IN THE UNITED STATES COURT OF APPEALS

FOR THE FIFTH CIRCUIT

No. 17-10302

CARL DAVID JONES,

Plaintiff-Appellant

v.

TEXAS DEPARTMENT OF CRIMINAL JUSTICE; BRAD LIVINGSTON, EXECUTIVE DIRECTOR, TEXAS DEPARTMENT OF CRIMINAL JUSTICE; BRIAN COLLIER, Deputy Executive Director, Texas Department of Criminal Justice; ROBERT JAY EASON, Deputy Executive Director, Correctional Institution Division; LORIE DAVIS, DIRECTOR, TEXAS DEPARTMENT OF CRIMINAL JUSTICE, CORRECTIONAL INSTITUTIONS DIVISION; ET AL,

Defendants-Appellees

Appeal from the United States District Court for the Northern District of Texas

Before WIENER, DENNIS, and SOUTHWICK, Circuit Judges.

PER CURIAM:

Carl David Jones, Texas prisoner # 1517939, appeals the magistrate judge’s denial of his motion for a preliminary injunction.[1] In July 2016, Jones filed a pro se complaint under 42 U.S.C. § 1983, asserting that prison officials exhibited deliberate indifference to his serious medical needs in violation of the Eighth Amendment. Among other things, Jones alleged that he was prescribed a special diet due to his diabetes and that he suffered a stroke on April 3, 2016. Jones further alleged that his prison was placed on a routine lockdown from April 3, 2016, to April 22, 2016, and that, during the lockdown, the food service manager at his prison, Captain Greg Cruise, discontinued his prescribed diet and replaced it with a “sugar based diet.” Jones claimed that he sent “numerous written complaints” to Cruise and other personnel, to no avail. He alleged that, after his “blood sugar levels registered above 500,” he attempted to file an official grievance with prison authorities, but his form was returned to him after it was deemed “redundant,” and he was told that if he attempted to file it again, “he would not get it back.” According to Jones, on April 20, 2016, he suffered a heart attack.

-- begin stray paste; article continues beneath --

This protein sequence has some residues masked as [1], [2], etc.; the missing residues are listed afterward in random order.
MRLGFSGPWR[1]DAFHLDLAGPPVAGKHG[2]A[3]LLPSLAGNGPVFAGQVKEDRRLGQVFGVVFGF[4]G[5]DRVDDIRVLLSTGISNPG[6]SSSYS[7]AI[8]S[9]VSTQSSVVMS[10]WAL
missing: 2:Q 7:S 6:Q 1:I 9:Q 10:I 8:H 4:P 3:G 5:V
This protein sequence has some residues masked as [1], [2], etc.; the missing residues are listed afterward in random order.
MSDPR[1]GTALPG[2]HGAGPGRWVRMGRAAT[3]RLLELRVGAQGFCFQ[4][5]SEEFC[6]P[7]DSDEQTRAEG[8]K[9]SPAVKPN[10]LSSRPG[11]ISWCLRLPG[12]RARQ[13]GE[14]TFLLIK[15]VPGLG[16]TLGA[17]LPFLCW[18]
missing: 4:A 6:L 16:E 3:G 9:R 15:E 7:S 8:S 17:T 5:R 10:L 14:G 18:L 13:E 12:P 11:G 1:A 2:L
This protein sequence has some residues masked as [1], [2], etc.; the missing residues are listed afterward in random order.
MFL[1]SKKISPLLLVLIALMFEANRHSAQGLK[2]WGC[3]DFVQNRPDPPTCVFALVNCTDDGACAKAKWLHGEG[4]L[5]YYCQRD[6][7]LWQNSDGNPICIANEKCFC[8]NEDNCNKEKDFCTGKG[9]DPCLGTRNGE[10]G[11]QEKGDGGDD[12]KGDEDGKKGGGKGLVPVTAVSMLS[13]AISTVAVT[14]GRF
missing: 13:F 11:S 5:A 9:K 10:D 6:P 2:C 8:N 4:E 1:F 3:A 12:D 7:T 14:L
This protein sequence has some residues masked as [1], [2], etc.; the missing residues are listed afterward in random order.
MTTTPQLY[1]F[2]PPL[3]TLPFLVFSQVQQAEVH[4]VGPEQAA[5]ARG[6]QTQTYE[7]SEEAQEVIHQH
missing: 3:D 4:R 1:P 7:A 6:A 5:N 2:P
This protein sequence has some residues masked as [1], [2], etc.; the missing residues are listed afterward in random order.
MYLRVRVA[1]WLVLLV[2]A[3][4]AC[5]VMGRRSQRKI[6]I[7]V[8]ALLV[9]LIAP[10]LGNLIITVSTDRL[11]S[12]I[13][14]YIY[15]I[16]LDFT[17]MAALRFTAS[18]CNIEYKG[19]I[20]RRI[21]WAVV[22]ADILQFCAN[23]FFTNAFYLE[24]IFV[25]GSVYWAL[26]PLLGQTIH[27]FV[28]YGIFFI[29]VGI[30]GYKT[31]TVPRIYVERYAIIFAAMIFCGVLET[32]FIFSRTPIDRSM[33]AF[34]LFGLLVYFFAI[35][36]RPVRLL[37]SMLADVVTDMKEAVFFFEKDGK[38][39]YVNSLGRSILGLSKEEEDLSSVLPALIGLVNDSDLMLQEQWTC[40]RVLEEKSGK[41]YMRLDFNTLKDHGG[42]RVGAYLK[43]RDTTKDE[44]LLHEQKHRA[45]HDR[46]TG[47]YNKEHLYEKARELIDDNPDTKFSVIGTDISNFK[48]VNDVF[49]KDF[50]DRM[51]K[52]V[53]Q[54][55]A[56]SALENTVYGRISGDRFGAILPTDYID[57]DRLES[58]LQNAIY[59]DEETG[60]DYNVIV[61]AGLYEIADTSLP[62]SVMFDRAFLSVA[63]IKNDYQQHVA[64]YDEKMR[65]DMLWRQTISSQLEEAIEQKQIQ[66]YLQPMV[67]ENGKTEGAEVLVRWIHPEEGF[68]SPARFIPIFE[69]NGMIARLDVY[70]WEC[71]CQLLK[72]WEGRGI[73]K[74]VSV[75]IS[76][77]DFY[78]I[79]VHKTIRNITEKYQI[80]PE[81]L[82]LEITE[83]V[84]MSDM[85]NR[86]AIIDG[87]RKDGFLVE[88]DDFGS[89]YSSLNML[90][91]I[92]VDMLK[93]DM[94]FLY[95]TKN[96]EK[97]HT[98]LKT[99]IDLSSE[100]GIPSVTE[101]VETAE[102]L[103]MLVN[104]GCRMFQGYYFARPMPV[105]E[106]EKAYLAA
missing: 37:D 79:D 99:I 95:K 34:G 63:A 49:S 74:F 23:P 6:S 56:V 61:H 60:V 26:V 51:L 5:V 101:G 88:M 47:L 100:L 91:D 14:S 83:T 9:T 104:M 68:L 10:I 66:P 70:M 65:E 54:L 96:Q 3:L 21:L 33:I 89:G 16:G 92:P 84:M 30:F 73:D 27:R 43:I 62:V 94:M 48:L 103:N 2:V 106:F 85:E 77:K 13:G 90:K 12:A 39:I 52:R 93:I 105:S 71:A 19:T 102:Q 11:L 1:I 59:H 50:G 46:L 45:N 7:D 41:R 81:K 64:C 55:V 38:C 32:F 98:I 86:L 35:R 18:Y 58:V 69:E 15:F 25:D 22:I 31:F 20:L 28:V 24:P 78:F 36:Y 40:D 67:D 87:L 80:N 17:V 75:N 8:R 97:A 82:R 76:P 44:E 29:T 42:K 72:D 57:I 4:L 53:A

Pertinent to the instant appeal, on August 2, 2016, Jones also filed a motion for a preliminary injunction. In his motion, Jones provided additional allegations. He stated that on July 15, 2016, his prison was again placed on lockdown following the assault of a corrections officer and that the facility remained on lockdown at the time he filed his motion. Jones furtheralleged thatprison officials again cancelled his prescribed diet, forcing him to consume high-sugar meals up to four times a day, contrary to the orders of Dr. Robert Martin, his unit physician. He specifically alleged that the prison staff’s interference with his prescribed dietary regimen “results in higher blood sugar levels” and “exposes [him] to another stroke or heart attack, or other diabetic complications and consequences that are life threatening.” Jones additionally averred that the deprivation of his prescribed diet forced him to inject more insulin to lower his blood-sugar level, thus exposing him to a risk of serious physical injuries in the event his blood-sugar level drops too rapidly.